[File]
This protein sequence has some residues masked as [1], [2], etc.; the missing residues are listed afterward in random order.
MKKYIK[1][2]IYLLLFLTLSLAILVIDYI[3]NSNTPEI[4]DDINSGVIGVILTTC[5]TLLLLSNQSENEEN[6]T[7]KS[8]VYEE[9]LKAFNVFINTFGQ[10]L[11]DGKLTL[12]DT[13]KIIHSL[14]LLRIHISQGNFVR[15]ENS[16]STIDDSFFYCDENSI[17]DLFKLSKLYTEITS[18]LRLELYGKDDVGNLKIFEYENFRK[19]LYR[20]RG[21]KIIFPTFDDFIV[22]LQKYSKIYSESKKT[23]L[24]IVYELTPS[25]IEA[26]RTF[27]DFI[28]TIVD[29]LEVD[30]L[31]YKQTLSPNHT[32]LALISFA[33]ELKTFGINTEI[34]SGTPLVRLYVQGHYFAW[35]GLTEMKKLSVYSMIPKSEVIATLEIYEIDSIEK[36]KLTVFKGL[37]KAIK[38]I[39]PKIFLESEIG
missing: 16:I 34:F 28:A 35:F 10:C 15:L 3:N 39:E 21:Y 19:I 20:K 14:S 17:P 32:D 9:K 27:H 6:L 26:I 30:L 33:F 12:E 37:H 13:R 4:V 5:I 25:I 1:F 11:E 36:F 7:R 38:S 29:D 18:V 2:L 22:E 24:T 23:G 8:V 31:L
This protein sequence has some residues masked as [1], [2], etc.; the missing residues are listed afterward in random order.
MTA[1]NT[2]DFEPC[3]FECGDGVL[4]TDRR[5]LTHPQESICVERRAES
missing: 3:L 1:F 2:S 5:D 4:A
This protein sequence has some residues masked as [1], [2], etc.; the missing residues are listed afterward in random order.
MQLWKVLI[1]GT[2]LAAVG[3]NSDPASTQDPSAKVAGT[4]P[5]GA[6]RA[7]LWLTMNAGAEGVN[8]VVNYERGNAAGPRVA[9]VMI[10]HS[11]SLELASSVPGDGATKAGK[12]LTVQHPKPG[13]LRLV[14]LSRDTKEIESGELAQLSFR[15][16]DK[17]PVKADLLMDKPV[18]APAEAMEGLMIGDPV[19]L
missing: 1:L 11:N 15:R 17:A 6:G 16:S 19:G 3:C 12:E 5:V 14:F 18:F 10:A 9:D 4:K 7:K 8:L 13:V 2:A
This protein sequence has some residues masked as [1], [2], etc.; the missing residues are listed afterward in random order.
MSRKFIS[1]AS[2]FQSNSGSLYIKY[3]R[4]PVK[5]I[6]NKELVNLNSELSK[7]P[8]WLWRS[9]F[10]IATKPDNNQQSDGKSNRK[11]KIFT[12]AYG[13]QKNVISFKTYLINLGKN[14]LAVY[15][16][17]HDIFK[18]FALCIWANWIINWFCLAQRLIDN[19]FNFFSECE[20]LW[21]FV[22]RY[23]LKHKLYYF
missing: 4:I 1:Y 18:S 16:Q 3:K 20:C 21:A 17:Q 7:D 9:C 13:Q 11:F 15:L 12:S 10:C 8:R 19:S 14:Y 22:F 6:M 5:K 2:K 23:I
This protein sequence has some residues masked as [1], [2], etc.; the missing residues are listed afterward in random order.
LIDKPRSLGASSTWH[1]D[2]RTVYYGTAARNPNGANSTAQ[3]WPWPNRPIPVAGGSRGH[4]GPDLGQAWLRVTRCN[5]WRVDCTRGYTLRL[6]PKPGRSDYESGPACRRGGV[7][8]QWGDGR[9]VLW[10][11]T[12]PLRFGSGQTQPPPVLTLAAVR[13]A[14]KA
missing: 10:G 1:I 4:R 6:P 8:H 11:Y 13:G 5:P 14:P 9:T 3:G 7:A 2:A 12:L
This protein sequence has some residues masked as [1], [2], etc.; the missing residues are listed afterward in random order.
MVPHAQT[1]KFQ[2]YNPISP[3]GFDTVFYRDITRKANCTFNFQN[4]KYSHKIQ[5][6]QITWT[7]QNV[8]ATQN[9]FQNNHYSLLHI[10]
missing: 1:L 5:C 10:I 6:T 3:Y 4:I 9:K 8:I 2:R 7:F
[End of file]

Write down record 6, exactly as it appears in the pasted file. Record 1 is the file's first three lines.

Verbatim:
This protein sequence has some residues masked as [1], [2], etc.; the missing residues are listed afterward in random order.
MVPHAQT[1]KFQ[2]YNPISP[3]GFDTVFYRDITRKANCTFNFQN[4]KYSHKIQ[5][6]QITWT[7]QNV[8]ATQN[9]FQNNHYSLLHI[10]
missing: 1:L 5:C 10:I 6:T 3:Y 4:I 9:K 8:I 2:R 7:F